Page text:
This last weekend in Stockholm has brought us many blessings. One came in the form of Liam, a 60s-ish-old Irishman with a mouth full of blarney and a penchant for taking younger Americans under his wing. Under his care, my sister and I got a tour of the best views in Stockholm and an unexpected visit with Izzy Young, an American expat/folk music legend who’s been living for the last 40 years in Stockholm (apparently, he signed Bob Dylan and a bunch of other guys before they became famous *shrug*). Liam also drove us to our hotel (in the rain; thank the Gods for talkative Irishmen). The blessings also came in the form of Kerstin, a older woman from Stockholm who made us a traditional Swedish smorgasbord dinner in her home, and then took us to an ongoing traditional Swedish folk music and dance session in Gamla Stan (Old Town), walking us home afterwards.
Yesterday was our last day, and it was All Things Sweden, All the Time. In addition to bring transported around town by Liam and Kerstin, my sister and I wandered about Stockholm, getting the homemade Swedish clogs she wanted (her one Must Have from this trip), and enjoying a unexpectedly hipster take on traditional Swedish meatballs (what’s old is new again, in Sweden as in America). Then we were just able to get in to see The Gold Room (Guldrummet) exhibit, a permanent exhibit at the Swedish History Museum (Historiska museet), which is where much of the expensive archaeological artifacts from Birka went. (It also includes a bunch of random gold and silver items–most of it from uncovered hoards and/or old churches–because GOLD. And SILVER. Why not?) And I picked up yet more useless Viking swag because, well….Vikings. 🙂
Sunday night we slept on a boat. A BOAT, which is currently floating on Lake Mälaren. (It has a peephole window looking over the lake, and bunk beds, and everything!!) Between this and our visit to Birka, my inner child was running around in one constant state of SQUEEEE! Even the ugly, rainy, cold weather that we had that day could not put a damper on it. (Of course, our Irishman and Swedish woman helped out, too.) I am coming home from this trip with a stone from my Aunt Hannah’s grave; slate from an even older family-ish graveyard; three more generations’ worth of ancestor details, thanks to a local genealogist; the love and connection with a town we never knew and the inhabitants who knew how special it was for us to visit; pictures of the flowers I planted on my aunt’s grave after we had cleaned it up after 35 years of neglect; an intimate understanding of the word and concept fika; an abiding passion for cardamom sugar rolls (apparently my sweet tooth is genetic); and a better understanding of the land the Vikings lived on and how it must have shaped their actions and choices.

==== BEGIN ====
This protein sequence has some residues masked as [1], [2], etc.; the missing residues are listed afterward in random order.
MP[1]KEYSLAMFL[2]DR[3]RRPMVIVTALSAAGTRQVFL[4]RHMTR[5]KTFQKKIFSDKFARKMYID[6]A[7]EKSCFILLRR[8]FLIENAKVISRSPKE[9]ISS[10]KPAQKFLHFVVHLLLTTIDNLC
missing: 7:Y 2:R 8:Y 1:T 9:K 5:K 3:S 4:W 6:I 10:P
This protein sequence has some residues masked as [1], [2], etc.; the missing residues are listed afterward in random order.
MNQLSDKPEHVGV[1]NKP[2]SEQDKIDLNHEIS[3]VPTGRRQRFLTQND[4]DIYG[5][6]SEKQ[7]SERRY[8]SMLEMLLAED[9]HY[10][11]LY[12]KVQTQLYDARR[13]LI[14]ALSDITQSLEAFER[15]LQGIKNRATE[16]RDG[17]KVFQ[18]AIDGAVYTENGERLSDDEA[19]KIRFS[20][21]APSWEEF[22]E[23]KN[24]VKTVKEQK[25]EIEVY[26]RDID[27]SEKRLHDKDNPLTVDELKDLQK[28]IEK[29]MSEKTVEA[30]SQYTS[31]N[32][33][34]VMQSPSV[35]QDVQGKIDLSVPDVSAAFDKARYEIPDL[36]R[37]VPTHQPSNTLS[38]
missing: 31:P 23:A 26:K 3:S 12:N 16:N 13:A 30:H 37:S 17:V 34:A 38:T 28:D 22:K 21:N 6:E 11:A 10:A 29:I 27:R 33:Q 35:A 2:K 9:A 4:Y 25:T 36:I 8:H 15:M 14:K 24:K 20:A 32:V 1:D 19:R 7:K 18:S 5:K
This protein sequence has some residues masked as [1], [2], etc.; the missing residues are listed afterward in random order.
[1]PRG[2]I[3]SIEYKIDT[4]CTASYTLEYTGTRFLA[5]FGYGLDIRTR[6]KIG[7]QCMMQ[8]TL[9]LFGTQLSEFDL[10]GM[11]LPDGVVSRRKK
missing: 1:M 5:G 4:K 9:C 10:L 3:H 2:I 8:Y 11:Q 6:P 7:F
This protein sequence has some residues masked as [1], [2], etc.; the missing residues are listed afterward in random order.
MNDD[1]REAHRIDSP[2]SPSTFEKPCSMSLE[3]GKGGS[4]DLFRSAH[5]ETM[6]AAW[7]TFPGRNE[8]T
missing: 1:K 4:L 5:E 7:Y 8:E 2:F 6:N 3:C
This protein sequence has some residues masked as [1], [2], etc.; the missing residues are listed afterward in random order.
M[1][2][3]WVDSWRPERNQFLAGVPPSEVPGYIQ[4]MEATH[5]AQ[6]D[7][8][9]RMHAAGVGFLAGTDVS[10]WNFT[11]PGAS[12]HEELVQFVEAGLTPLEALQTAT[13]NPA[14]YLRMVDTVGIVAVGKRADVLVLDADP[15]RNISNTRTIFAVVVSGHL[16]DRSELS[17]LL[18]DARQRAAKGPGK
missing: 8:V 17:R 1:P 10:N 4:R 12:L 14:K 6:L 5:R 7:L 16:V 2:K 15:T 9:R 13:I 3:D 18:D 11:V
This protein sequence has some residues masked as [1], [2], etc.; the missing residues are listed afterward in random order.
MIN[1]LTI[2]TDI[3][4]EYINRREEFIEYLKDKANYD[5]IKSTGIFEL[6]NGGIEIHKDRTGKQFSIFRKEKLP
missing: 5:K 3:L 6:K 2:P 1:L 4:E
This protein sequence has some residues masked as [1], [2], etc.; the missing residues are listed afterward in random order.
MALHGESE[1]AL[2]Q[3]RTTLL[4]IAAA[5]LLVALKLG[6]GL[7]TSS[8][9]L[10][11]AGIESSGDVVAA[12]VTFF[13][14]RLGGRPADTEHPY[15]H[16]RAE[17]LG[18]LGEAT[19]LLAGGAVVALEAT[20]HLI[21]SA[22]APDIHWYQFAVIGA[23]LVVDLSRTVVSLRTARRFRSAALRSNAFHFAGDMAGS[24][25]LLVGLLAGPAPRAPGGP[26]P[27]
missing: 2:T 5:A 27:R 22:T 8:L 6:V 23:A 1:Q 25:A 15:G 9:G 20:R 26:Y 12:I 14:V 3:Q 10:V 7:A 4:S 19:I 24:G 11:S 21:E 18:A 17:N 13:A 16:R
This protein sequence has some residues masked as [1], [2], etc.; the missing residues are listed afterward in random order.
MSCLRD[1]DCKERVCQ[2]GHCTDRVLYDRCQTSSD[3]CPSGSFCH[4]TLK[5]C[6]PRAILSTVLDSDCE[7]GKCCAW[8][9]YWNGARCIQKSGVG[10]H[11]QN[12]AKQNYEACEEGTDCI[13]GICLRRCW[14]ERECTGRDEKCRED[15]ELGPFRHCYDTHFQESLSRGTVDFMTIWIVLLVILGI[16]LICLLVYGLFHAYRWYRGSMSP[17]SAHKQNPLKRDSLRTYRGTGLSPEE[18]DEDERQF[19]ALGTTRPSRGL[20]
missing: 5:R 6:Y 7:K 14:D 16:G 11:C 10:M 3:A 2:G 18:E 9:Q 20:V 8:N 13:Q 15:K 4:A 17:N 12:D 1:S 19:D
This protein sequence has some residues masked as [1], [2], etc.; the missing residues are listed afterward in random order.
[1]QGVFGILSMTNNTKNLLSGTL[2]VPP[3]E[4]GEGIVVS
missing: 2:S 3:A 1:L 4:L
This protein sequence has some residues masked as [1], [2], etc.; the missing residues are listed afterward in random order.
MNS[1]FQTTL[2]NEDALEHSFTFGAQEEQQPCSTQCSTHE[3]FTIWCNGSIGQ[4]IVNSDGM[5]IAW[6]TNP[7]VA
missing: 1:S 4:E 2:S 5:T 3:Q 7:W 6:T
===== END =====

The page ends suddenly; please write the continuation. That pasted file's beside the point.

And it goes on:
And finally, a deep, deep appreciation of and longing for this world full of people who look like family and act so unpretentiously civilized, understated, and liberal (so unlike much of my actual family!) My sister describes much of the trip as being in a constant state of deja vu. No matter how you parse it, clearly, something was already ready and waiting for us in Sweden. So many of the experiences we’ve had here have sunk in so deeply and so fast, like old gears finally shifting into place; and I have no real way of knowing if I’ll ever be back. It’s a wound I cannot heal, and I’m somewhat afraid that the more I visit, the bigger that wound will get, which would really suck. I have many more experiences to relate, and they will likely come out over the course of the next few months. But as for now–
Sweden, you are like a best friend I didn’t even know I had. And I wish I had less trite of words to speak it with, but I don’t. I see the wave of pain and grief hanging out off of the shore, waiting to hit, and I don’t want to go home. I’ve been in the US for about six hours now, at JFK, still on my way home, and it’s been a huge letdown–the food, the people, the service, the attitude. (Even the weather’s not much better :p But I never did like New York that much, anyway. I’ll be happier once I finally land and can start attacking this jet lag. And have my own car again!)